Tuning topics

For some time now Crayford Auto Developments in Kent have been involved in marketing a new breed of vehicle to this country—the amphibious four-, six- or even eight-wheeled all-terrain (ATV) machines. Recently Crayford formed an offshoot of the main company called ATV Ltd. at 1 Godstone Road, Oxted, Surrey, to deal with the “go-anywhere” type vehicles, which are manufactured mainly in Canada for an enormous recreational market in that commonwealth country, and in the United States.

The general principles behind these vehicles are similar in most cases, such as all chain drive to split axles via a centrifugal clutch. Fat BF Goodrich tyres, which act as paddles on water and as chunkies on land, are inflated to 1 1/2 to 2 lb. per sq. in., their ample proportions and low inflation pressures letting the rubberwear act as a very effective suspension medium over rough ground.

We tried ATVs with both two- and four-cycle engines, all giving less than 20 b.h.p. All but one of the ATVs that we tried had twin-lever steering, a rearward pull actuating one side of the vehicle’s brakes, thus forcing it to turn very sharply if required, The most popular model, the Amphicat, with manually engaged centrifugal clutch and 12 b.h.p., costs £895 (£10 less without an electric starter), but by selecting the 20-b.h.p., 45 m.p.h. “racing” engined model the customer can push the price to £995: an eight-wheeled Argocat would cost comfortably over £1,000.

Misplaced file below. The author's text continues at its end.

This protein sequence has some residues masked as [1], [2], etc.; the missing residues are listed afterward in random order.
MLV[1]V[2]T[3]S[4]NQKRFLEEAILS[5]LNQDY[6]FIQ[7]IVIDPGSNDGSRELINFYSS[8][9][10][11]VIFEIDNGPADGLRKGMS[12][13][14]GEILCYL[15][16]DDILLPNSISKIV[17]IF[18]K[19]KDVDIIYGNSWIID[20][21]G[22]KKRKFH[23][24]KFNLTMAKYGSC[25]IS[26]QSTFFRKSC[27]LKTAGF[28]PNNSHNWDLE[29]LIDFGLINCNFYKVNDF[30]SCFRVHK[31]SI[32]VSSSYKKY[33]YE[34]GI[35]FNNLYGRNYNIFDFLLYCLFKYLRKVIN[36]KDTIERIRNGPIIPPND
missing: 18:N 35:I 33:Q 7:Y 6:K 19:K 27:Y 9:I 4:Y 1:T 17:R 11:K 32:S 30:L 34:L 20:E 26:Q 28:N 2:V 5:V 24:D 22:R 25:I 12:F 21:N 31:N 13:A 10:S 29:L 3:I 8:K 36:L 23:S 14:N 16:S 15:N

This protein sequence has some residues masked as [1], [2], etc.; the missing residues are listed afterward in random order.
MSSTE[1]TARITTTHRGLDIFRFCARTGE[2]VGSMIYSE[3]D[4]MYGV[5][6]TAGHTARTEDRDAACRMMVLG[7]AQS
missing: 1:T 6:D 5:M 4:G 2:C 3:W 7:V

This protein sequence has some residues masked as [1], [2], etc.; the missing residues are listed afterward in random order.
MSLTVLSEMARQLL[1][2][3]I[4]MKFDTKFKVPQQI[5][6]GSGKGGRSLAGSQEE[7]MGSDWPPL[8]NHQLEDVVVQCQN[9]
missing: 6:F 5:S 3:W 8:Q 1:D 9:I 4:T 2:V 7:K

Being rather more specific, we were able to try the four-wheel Got’cha and six-wheeled Scrambler, made by Action-Age, the eight-wheeled Argocat by Argo, and the the popular Amphicat by Beehoo (yes, realty!) Industries near Montreal. We also watched whilst Crayford’s own Polecat four-wheeler, with unique swivel-action body for covering rocky terrain and jet propulsion for water travel, was put through its paces on the comparatively huge wheels it utilises from a Land Rover.

Even the biggest eight-wheeled ATV is only about half the size of a Sprite, vacuum-formed Cycolac bodies helping to keep the weight down and shattering strength up, compared to glass-fibre. At first we found our progress was very jerky, tending to always apply too much braking effort at low speed. However, a 20-min. session with the Argocat had us feeling confident enough to tackle our host’s steep and slippery test track without getting stuck. We also enjoyed our spell with the Scrambler, which differed from the rest of the test vehicles in having a steering wheel, connected up to an hydraulic braking system, and acting in the usual ATV manner. However, the most impressive choice in terms of cost and effectiveness is probably the Amphicat, which skims over the ground at an impressive rate and offers very precise directional control by means of the usual twin levers, which are pushed forward individually to engage drive, and pulled back through neutral to apply left- or right-hand side braking. The hand throttle gets in the way a bit when one is learning to drive the vehicle, and a foot control would probably be better for most users. Judging the ATV breed as a whole, we found that the most impressive facet of their character is their behaviour over wet, uphill twists, where they will squirm up seemingly impossible gradients and still respond to the braking control levers with halting.